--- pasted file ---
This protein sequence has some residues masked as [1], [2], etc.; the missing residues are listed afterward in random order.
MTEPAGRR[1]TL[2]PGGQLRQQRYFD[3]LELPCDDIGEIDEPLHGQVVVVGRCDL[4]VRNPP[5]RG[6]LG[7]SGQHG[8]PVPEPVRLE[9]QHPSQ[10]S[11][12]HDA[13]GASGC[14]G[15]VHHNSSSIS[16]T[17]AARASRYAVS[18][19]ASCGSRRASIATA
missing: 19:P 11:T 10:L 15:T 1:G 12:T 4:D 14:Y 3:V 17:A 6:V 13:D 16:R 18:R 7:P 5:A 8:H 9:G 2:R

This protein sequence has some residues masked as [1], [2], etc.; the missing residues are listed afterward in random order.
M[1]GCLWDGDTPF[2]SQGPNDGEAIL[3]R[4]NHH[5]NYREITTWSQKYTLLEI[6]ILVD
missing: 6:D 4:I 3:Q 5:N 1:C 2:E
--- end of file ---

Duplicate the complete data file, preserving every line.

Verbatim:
This protein sequence has some residues masked as [1], [2], etc.; the missing residues are listed afterward in random order.
MTEPAGRR[1]TL[2]PGGQLRQQRYFD[3]LELPCDDIGEIDEPLHGQVVVVGRCDL[4]VRNPP[5]RG[6]LG[7]SGQHG[8]PVPEPVRLE[9]QHPSQ[10]S[11][12]HDA[13]GASGC[14]G[15]VHHNSSSIS[16]T[17]AARASRYAVS[18][19]ASCGSRRASIATA
missing: 19:P 11:T 10:L 15:T 1:G 12:T 4:D 14:Y 3:V 17:A 6:V 13:D 16:R 18:R 7:P 5:A 8:H 9:G 2:R

This protein sequence has some residues masked as [1], [2], etc.; the missing residues are listed afterward in random order.
M[1]GCLWDGDTPF[2]SQGPNDGEAIL[3]R[4]NHH[5]NYREITTWSQKYTLLEI[6]ILVD
missing: 6:D 4:I 3:Q 5:N 1:C 2:E